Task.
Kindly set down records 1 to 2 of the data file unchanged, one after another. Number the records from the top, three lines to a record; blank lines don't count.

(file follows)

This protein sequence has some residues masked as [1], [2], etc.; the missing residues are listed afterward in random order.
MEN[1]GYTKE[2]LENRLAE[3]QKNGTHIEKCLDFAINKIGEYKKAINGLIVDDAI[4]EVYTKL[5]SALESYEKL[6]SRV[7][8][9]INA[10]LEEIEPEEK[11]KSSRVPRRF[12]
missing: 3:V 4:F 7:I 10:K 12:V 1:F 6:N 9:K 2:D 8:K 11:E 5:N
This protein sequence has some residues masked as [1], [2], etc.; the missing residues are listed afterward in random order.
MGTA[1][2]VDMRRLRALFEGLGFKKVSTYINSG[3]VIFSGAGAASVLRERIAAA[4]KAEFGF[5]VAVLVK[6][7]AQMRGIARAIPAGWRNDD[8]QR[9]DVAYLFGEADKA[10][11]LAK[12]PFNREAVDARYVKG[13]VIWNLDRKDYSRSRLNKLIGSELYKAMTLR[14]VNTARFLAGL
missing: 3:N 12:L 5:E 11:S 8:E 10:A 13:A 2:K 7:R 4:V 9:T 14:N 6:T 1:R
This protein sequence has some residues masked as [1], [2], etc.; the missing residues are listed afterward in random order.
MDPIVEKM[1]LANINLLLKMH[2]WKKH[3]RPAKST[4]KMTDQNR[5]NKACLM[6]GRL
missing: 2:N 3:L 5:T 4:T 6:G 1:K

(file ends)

This protein sequence has some residues masked as [1], [2], etc.; the missing residues are listed afterward in random order.
MEN[1]GYTKE[2]LENRLAE[3]QKNGTHIEKCLDFAINKIGEYKKAINGLIVDDAI[4]EVYTKL[5]SALESYEKL[6]SRV[7][8][9]INA[10]LEEIEPEEK[11]KSSRVPRRF[12]
missing: 3:V 4:F 7:I 10:K 12:V 1:F 6:N 9:K 2:D 8:K 11:E 5:N
This protein sequence has some residues masked as [1], [2], etc.; the missing residues are listed afterward in random order.
MGTA[1][2]VDMRRLRALFEGLGFKKVSTYINSG[3]VIFSGAGAASVLRERIAAA[4]KAEFGF[5]VAVLVK[6][7]AQMRGIARAIPAGWRNDD[8]QR[9]DVAYLFGEADKA[10][11]LAK[12]PFNREAVDARYVKG[13]VIWNLDRKDYSRSRLNKLIGSELYKAMTLR[14]VNTARFLAGL
missing: 3:N 12:L 5:E 11:S 8:E 10:A 13:A 2:K 7:R 4:V 9:T 14:N 6:T 1:R